The Babajide Sanwo-Olu led Lagos State government is set to tax ride hailing businesses like Uber and Bolt some more--a move that will lead to a hike in fares for the end user.
The new regulation for ride hailing services will take effect from August 20, 2020.
In a document titled, ‘Guidelines for Online Hailing Business Operation of Taxi in Lagos State 2020’ issued by the Lagos State Ministry of Transportation, “e-hailing Taxi Operation’, all drivers must pay 10 per cent generated on every trip to the Lagos State Government.”
This is contained in Part 4.1, Subsection 5 of the document.
“All operators of e-hailing taxi service must pay the state government 10 percent service tax on each transaction paid by passengers to the operators,” the document partly reads.
The contentious policy also mandates all e-hailing taxi firms to pay N25 million annually to the state government per 1,001 vehicles for an operational licence.
They are also expected to pay N10 million annually for renewal on every 1, 001 cars in their pool.
New firms will also pay a N10 million provisional fee to the state government before the commencement of operations.
Push back from operators
This implies that the state government will collect taxes, licensing fees and then a percentage from every trip completed on these platforms.
“While operators kick against this provision, if it goes ahead to be implemented on August 20, the real losers will be the customers. Uber and Bolt will pass this 10 per cent cost along to end-users, making cab fares more expensive,” TechCabal writes.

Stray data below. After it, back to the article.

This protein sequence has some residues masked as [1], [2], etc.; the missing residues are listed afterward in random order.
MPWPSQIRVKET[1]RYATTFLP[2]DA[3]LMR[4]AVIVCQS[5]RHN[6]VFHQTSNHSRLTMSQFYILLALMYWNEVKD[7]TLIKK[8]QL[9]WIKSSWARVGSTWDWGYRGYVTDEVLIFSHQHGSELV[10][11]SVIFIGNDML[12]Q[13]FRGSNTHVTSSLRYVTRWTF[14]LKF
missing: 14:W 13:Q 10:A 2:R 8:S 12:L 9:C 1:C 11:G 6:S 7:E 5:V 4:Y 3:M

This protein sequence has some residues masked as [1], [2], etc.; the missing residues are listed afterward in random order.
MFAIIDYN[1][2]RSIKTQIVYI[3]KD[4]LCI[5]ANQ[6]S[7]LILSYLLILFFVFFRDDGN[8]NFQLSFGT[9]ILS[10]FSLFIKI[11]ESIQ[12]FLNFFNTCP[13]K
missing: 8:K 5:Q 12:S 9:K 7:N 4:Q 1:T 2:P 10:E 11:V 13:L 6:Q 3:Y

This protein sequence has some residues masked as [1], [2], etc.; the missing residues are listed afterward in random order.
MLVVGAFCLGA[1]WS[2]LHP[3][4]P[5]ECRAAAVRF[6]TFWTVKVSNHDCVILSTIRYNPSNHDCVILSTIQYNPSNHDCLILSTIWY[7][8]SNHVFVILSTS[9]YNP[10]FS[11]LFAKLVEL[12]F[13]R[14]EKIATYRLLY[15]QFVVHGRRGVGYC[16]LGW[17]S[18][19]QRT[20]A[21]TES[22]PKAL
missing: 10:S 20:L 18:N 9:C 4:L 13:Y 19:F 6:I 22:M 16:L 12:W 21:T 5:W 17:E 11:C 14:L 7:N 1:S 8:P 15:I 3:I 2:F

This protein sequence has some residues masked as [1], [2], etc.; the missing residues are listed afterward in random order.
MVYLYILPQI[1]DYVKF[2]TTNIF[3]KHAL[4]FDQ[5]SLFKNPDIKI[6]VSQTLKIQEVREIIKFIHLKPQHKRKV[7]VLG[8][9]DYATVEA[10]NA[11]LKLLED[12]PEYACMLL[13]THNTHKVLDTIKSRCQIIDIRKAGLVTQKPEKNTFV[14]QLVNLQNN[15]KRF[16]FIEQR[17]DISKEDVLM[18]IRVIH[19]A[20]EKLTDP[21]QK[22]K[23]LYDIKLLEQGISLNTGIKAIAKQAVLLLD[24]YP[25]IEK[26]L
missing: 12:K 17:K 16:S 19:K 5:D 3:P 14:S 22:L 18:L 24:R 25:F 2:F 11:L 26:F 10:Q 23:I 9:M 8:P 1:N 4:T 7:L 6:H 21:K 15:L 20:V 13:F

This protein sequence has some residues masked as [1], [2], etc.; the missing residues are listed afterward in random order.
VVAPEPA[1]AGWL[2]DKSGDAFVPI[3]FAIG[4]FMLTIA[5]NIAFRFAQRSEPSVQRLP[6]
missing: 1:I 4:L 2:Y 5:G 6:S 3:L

The state government also makes it compulsory for all ride hailing services to make their database accessible to the government, reports say
The new policy comes just months after the Lagos state government banned motorcycle-hailing companies like Gokada, MaxNG and O’Ride from operating in the city center. The move led to job losses on an unprecedented scale.
The Lagos state government has been bashed online all week long for "multiple taxes and for making life even more difficult for everyone in the middle of a global COVID-19 pandemic."
The Lagos state government is yet to officially respond to the online outrage. However, a highly placed source in the corridors of power in the state tells Pulse “that the conversation with the ride hailing business executives has been on for over 5 months. Long before the pandemic.
"Lagos state wants to know the number of vehicles on the platforms of the e-hailing services. The e-hailing guys say they can’t expose their database to the government. This is an issue that borders on the security of the state and this is what this is all about.
“How will Lagos charge you if they don’t know the number of cars within your purview? Why are you afraid of letting the state know the number of vehicles on your platform? This is what this is all about. We will address the issue publicly soon enough. We will sit down again with the business executives of the ride hailing firms and find a compromise that works for everyone,” our source says.
Lagos is Nigeria’s most populous city and commercial capital. It is also the epicenter of the COVID-19 outbreak in Africa’s largest economy.